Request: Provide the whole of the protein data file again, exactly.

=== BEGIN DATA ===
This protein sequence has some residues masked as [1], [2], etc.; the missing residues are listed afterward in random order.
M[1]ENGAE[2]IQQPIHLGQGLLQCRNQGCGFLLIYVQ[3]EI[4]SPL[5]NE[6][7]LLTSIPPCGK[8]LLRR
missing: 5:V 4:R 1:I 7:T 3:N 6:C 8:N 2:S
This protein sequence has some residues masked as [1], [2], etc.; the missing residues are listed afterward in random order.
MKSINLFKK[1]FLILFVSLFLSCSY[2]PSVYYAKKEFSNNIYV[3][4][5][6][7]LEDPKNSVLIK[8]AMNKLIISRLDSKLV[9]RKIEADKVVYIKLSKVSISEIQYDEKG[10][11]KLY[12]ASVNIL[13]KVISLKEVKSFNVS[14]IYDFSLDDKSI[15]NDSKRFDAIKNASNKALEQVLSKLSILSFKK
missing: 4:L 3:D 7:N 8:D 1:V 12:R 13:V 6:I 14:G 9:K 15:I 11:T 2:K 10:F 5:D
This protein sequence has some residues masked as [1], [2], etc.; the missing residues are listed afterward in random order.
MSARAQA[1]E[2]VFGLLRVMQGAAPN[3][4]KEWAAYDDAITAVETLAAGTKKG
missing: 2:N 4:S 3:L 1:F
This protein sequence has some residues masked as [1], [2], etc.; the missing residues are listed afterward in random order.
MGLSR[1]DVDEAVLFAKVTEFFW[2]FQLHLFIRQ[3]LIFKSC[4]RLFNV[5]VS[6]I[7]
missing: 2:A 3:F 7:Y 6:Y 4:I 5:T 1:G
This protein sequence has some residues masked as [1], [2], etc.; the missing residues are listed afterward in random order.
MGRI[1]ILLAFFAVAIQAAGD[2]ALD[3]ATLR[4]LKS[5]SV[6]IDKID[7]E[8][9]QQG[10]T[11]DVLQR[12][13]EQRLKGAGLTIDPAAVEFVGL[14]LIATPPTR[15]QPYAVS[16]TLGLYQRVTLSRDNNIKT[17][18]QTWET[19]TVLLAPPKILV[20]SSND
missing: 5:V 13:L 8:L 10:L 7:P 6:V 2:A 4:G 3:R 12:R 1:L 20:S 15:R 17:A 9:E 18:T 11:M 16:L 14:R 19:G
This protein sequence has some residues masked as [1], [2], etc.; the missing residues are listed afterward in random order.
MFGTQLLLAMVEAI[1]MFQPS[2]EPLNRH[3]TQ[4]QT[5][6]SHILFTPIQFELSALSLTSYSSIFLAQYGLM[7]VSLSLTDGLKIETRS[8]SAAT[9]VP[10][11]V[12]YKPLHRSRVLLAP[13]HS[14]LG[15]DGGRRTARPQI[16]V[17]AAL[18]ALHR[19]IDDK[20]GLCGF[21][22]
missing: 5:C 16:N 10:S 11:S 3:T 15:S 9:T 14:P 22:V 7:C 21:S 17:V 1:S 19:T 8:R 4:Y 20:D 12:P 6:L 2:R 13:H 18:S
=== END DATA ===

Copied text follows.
This protein sequence has some residues masked as [1], [2], etc.; the missing residues are listed afterward in random order.
M[1]ENGAE[2]IQQPIHLGQGLLQCRNQGCGFLLIYVQ[3]EI[4]SPL[5]NE[6][7]LLTSIPPCGK[8]LLRR
missing: 5:V 4:R 1:I 7:T 3:N 6:C 8:N 2:S
This protein sequence has some residues masked as [1], [2], etc.; the missing residues are listed afterward in random order.
MKSINLFKK[1]FLILFVSLFLSCSY[2]PSVYYAKKEFSNNIYV[3][4][5][6][7]LEDPKNSVLIK[8]AMNKLIISRLDSKLV[9]RKIEADKVVYIKLSKVSISEIQYDEKG[10][11]KLY[12]ASVNIL[13]KVISLKEVKSFNVS[14]IYDFSLDDKSI[15]NDSKRFDAIKNASNKALEQVLSKLSILSFKK
missing: 4:L 3:D 7:N 8:D 1:V 12:R 13:V 6:I 14:G 9:K 15:I 11:T 2:K 10:F 5:D
This protein sequence has some residues masked as [1], [2], etc.; the missing residues are listed afterward in random order.
MSARAQA[1]E[2]VFGLLRVMQGAAPN[3][4]KEWAAYDDAITAVETLAAGTKKG
missing: 2:N 4:S 3:L 1:F
This protein sequence has some residues masked as [1], [2], etc.; the missing residues are listed afterward in random order.
MGLSR[1]DVDEAVLFAKVTEFFW[2]FQLHLFIRQ[3]LIFKSC[4]RLFNV[5]VS[6]I[7]
missing: 2:A 3:F 7:Y 6:Y 4:I 5:T 1:G
This protein sequence has some residues masked as [1], [2], etc.; the missing residues are listed afterward in random order.
MGRI[1]ILLAFFAVAIQAAGD[2]ALD[3]ATLR[4]LKS[5]SV[6]IDKID[7]E[8][9]QQG[10]T[11]DVLQR[12][13]EQRLKGAGLTIDPAAVEFVGL[14]LIATPPTR[15]QPYAVS[16]TLGLYQRVTLSRDNNIKT[17][18]QTWET[19]TVLLAPPKILV[20]SSND
missing: 5:V 13:L 8:L 10:L 7:P 6:V 2:A 4:G 3:R 12:R 1:L 20:S 15:R 17:A 9:E 18:T 11:M 16:L 14:R 19:G
This protein sequence has some residues masked as [1], [2], etc.; the missing residues are listed afterward in random order.
MFGTQLLLAMVEAI[1]MFQPS[2]EPLNRH[3]TQ[4]QT[5][6]SHILFTPIQFELSALSLTSYSSIFLAQYGLM[7]VSLSLTDGLKIETRS[8]SAAT[9]VP[10][11]V[12]YKPLHRSRVLLAP[13]HS[14]LG[15]DGGRRTARPQI[16]V[17]AAL[18]ALHR[19]IDDK[20]GLCGF[21][22]
missing: 5:C 16:N 10:S 11:S 3:T 15:S 9:T 14:P 22:V 7:C 21:S 17:V 1:S 19:T 8:R 4:Y 20:D 12:P 6:L 2:R 13:H 18:S